World’s First as Sweden Gets First Road to Recharge Electric Trucks Driving on Them

The environmental benefits of electric vehicles (EVs) over conventional internal combustion vehicles is often championed – but when the subject of battery life and charging is raised, those voices often fall a little quieter. With a significant chunk of current EVs struggling with charging on the go, drivers are often forced to make, and stick to, elaborate plans which revolve around the battery life of their vehicle.

This isn’t a problem that is easy to solve – no matter how big the battery gets in a vehicle, there is only so much charge they can hold before they run out. Even the futuristic prospect of strategic intervals, and fuel stations, drivers could still have to contend with frustrating and unrealistic waiting times while their vehicle charges – as opposed to a quick pit stop at the local petrol station.

However, this latest solution from Sweden looks to fix that. An ambitious project has been unveiled where EVs will have the ability to charge themselves whilst moving on the road, removing the waiting times and reliance on one batteries worth of charge. The technology has currently only been implemented on a 1.25 mile stretch between the Stockholm Airport and a nearby logistics site.

“But what about pedestrians? Could they suffer from nasty shocks with a wrong step on the road?” we hear you ask, and the concept of having an electrified track on the road could be an unnerving one – however, the creators have insisted that due to the live electricity running “5 or 6 centimetres” below the road, and it only being reachable by a connector that protrudes from beneath the moving truck – much like a wall socket – there is no absolutely no risk.

Chairman of the eRoadArlanda consortium chairman, Hans Sall said of the project “The unique thing about this project is that it is the first one to be put on public roads. This is also the first road that provides for charging on the road and not through overhead wires. We are charging the track every 60 meters. It is only feeding on the raid when a vehicle authorized to pick out electricity moves over the road. Thus electricity is not turned on 24/7, but only when a vehicle is passing by.”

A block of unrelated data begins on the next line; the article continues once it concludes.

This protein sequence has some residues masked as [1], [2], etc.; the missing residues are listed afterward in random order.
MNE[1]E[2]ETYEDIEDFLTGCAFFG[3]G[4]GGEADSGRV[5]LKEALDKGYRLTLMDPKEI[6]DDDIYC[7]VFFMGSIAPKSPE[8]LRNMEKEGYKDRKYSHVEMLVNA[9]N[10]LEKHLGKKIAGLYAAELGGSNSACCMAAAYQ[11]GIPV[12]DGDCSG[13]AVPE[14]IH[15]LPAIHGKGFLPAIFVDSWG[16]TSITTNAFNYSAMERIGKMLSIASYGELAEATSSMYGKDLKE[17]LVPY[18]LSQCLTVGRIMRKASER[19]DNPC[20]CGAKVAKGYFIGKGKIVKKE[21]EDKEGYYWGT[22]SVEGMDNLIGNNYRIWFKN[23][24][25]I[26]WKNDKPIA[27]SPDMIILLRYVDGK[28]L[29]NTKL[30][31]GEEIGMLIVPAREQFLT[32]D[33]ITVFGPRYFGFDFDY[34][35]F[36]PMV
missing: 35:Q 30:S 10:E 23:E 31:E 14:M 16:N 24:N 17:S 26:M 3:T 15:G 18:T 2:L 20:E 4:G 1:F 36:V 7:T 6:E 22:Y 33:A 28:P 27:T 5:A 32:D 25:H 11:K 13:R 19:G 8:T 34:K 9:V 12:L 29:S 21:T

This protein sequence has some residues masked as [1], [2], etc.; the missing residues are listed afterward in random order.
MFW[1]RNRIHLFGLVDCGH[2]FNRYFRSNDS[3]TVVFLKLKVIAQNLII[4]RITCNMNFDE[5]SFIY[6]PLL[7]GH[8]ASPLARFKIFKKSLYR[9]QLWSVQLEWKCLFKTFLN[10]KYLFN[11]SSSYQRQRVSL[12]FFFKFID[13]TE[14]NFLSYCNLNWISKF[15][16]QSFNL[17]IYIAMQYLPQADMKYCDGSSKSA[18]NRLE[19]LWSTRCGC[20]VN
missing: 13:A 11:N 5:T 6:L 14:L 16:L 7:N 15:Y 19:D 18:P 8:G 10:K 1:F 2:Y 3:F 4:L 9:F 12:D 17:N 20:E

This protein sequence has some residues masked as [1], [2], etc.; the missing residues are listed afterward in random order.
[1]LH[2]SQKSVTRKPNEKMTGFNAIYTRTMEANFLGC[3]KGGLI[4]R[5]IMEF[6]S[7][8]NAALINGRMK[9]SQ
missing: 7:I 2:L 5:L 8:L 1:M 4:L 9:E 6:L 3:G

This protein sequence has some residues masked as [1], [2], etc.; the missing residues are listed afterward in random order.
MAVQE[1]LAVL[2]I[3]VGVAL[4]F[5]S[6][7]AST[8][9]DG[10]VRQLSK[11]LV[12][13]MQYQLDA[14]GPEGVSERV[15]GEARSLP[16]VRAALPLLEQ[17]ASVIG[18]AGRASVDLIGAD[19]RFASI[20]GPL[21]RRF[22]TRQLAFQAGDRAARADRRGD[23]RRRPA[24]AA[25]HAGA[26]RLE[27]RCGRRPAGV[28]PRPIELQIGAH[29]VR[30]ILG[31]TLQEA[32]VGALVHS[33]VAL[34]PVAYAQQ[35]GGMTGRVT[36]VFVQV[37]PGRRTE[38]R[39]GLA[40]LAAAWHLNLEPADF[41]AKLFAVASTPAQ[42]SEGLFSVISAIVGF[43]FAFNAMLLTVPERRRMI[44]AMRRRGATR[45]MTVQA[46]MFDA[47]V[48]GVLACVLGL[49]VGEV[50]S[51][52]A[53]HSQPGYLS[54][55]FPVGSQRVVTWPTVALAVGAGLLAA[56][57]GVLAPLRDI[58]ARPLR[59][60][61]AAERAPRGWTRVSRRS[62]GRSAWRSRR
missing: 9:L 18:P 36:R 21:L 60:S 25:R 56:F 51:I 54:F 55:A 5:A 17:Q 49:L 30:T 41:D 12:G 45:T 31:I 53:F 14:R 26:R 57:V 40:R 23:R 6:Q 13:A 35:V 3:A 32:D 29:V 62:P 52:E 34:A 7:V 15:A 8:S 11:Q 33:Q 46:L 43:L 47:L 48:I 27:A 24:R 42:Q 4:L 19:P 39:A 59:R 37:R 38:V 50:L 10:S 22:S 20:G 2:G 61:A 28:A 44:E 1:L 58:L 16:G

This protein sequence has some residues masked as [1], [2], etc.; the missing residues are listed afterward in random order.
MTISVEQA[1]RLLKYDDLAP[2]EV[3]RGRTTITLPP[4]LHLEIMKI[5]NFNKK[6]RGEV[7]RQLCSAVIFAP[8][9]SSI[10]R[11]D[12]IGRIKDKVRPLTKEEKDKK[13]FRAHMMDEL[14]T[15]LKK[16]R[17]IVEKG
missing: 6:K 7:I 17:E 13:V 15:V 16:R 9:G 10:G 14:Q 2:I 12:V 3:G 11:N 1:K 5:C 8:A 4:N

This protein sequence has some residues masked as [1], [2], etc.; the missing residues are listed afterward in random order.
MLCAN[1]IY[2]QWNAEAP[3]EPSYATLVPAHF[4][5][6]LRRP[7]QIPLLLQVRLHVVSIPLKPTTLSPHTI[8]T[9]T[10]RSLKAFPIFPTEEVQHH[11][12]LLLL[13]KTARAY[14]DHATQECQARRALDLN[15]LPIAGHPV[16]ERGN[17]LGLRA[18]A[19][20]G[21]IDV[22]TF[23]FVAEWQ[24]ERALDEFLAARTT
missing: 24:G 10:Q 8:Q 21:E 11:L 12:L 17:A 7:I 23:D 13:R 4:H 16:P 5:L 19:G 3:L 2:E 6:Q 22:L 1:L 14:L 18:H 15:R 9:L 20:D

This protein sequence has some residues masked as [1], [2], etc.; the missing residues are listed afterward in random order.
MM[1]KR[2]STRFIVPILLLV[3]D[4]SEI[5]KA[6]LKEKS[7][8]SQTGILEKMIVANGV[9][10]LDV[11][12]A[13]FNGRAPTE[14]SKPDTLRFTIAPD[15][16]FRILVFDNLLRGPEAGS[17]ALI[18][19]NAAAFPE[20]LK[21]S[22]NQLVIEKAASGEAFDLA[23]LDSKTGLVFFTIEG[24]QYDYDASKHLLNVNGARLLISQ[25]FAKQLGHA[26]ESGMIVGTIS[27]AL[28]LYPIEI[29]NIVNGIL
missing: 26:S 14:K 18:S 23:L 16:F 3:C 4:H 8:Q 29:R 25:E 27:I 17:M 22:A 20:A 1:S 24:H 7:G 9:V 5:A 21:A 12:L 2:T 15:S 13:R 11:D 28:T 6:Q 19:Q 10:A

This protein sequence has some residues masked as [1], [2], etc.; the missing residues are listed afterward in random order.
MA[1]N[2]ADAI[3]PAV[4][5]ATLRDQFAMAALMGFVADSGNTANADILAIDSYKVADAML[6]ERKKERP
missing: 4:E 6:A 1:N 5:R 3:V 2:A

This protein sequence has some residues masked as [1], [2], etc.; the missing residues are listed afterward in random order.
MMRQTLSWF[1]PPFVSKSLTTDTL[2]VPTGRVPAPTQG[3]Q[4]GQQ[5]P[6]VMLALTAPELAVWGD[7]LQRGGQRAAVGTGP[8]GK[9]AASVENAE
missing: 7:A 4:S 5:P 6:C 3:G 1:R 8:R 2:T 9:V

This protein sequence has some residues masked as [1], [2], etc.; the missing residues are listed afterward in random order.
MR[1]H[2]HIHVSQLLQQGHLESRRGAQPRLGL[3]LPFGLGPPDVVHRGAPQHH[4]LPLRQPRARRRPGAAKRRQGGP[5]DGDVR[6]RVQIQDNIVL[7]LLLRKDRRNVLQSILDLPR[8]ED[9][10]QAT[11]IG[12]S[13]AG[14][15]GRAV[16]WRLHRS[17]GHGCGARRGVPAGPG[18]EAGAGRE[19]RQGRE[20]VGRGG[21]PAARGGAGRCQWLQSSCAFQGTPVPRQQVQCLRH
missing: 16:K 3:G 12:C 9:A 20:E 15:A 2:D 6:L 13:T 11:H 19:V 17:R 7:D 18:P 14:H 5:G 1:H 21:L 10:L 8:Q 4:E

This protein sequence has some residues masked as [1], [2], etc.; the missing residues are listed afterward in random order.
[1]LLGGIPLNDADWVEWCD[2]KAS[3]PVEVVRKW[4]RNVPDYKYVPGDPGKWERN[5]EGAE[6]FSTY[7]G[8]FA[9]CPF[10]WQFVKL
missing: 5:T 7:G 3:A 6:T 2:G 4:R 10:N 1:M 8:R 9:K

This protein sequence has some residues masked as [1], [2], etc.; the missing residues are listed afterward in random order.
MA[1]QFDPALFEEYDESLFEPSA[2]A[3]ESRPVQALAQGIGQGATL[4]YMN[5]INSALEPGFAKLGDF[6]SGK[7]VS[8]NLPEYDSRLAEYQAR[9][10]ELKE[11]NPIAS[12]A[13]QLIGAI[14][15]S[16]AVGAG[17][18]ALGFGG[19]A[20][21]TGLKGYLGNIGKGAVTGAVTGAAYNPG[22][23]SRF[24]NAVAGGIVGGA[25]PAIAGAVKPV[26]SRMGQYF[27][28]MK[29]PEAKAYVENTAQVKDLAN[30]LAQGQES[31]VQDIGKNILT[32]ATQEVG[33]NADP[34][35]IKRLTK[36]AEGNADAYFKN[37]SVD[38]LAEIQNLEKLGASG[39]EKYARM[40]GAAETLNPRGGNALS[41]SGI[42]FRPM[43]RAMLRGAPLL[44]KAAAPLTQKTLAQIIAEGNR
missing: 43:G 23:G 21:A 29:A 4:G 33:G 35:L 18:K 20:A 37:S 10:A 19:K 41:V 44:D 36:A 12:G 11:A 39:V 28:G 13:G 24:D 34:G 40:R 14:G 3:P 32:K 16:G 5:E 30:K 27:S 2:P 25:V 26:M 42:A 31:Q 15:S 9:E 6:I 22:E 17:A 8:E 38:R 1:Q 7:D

“Also, the rail is only electrified for 50 metres in front of the moving vehicle, and there is no electricity on the surface. We tested by flooding the road with salt water and measuring the electricity which was less than one volt. So you can go barefoot without any danger,” said Sall.

The current road serves as a demonstration stretch and has only had one modified truck move over it. Plans to extend the track for commercial purposes are now in the pipelines.

One of the crucial problems to be addressed, remains keeping the tracks usable under all possible conditions. “If you have gravel, leaves, or even snow in the track, most of it is cleaned by the connector itself. We know that in the winter time when we have a lot of snow packed in the tracks, we can sue standard plowing equipment on the road without any problem,” said Sall. “There is also a heating cable that will melt the snow and we have drainage every 40 metres on the rail, So we can handle this, but if needed, we have modified the standard maintenance equipment with brushes, a small plow and a vacuum pump.”

Concerns over feasibility of a connection between the track and a fast-moving vehicle being maintained, “There is a magnetic sensor built in the connector. It senses the rail automatically and goes down to connect and charge the vehicle. In the same way, it will go up if the truck leaves the track, without the driver doing anything,“ he said. As things stand, there are plans to extend the stretch with an additional 15 to 20 miles, with private companies which could be involved with the project.